While searching for her partner, Ito is taken all over different parts of Tokyo and meets a variety of different people. The atmosphere and the art style helped to give each area its own unique sense of personality. Personality shines through areas like the rainy, dark back alley in Shinjuku is lined with failing businesses and locked doors. In size, the areas are all roughly the same, and they aren’t very big and may only offer two to four places to actually walk into. Some areas aren’t used more than once. There is a warehouse in the back alley of Shinjuku that only has one cut scene. Every time I visited the warehouse after said cut scene, there was nothing to do besides to leave.
The art style is also very anime with the cartoonish backgrounds and characters. There are some shortcut scenes that appear more bubbly in style and don’t add any deep details to the story. Instead, they seem to be included to break up the continuous 2D animations . As for the music, I thought it tied together well with each setting and situation that Ito found herself in. While getting lost and twisted around in the suicide forest, the music had a foreboding ambiance. I could tell something was going to happen, but didn’t know what or when. With my low sanity score, I was afraid that Ito was on the verge of completely losing it, and the music seemed to confirm my thoughts.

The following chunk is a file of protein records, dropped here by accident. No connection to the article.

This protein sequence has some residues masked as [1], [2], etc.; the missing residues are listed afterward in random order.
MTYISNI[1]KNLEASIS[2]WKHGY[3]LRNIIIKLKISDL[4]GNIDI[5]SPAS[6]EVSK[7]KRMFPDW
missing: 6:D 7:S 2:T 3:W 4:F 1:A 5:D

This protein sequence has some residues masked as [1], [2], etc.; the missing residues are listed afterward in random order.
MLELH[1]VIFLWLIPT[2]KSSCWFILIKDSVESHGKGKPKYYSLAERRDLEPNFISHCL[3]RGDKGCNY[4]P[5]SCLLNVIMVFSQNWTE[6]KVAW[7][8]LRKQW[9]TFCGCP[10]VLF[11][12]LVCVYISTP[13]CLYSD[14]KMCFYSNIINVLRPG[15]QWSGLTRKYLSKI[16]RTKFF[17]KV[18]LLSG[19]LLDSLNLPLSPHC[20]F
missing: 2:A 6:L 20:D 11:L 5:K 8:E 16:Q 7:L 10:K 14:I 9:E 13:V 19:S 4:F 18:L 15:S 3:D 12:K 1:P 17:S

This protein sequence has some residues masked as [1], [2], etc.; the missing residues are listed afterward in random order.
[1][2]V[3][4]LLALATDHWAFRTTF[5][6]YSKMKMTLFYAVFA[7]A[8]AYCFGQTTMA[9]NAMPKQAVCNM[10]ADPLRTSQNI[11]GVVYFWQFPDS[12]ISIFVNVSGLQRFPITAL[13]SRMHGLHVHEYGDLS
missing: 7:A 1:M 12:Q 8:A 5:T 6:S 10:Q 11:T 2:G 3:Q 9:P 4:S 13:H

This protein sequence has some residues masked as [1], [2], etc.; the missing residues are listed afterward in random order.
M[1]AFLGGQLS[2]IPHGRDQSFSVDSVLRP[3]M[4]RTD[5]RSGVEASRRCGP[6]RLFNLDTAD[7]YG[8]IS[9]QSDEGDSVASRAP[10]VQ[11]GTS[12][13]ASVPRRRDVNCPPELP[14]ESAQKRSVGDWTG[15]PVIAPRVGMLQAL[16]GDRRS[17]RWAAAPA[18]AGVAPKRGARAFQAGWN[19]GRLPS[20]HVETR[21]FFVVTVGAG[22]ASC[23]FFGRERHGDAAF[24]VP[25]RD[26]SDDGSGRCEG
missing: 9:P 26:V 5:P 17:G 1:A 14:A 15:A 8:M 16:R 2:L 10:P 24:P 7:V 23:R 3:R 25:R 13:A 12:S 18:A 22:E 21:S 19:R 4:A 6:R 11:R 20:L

Tokyo Dark: Remembrance has interesting game mechanics and setting, but lacks with the story and overall characters. The vague story details at the beginning of the game leaves the ending overwhelming since a lot of important plot information is kept until then. While the story is bland, it does have some simple, yet interesting game mechanics, locations, art style and music. Choices matter, making every decision one that needs to be thought about before being made. The locations are diverse and colorful when coupled with the anime-like art style. Lastly, the music fit every scene perfectly from being lost in the sewers to stressful standoffs. Still, overall Tokyo Dark: Remembrance leaves something to be desired.
Haley reviewed Tokyo Dark: Remembrance on the Nintendo Switch with a copy provided by the publisher.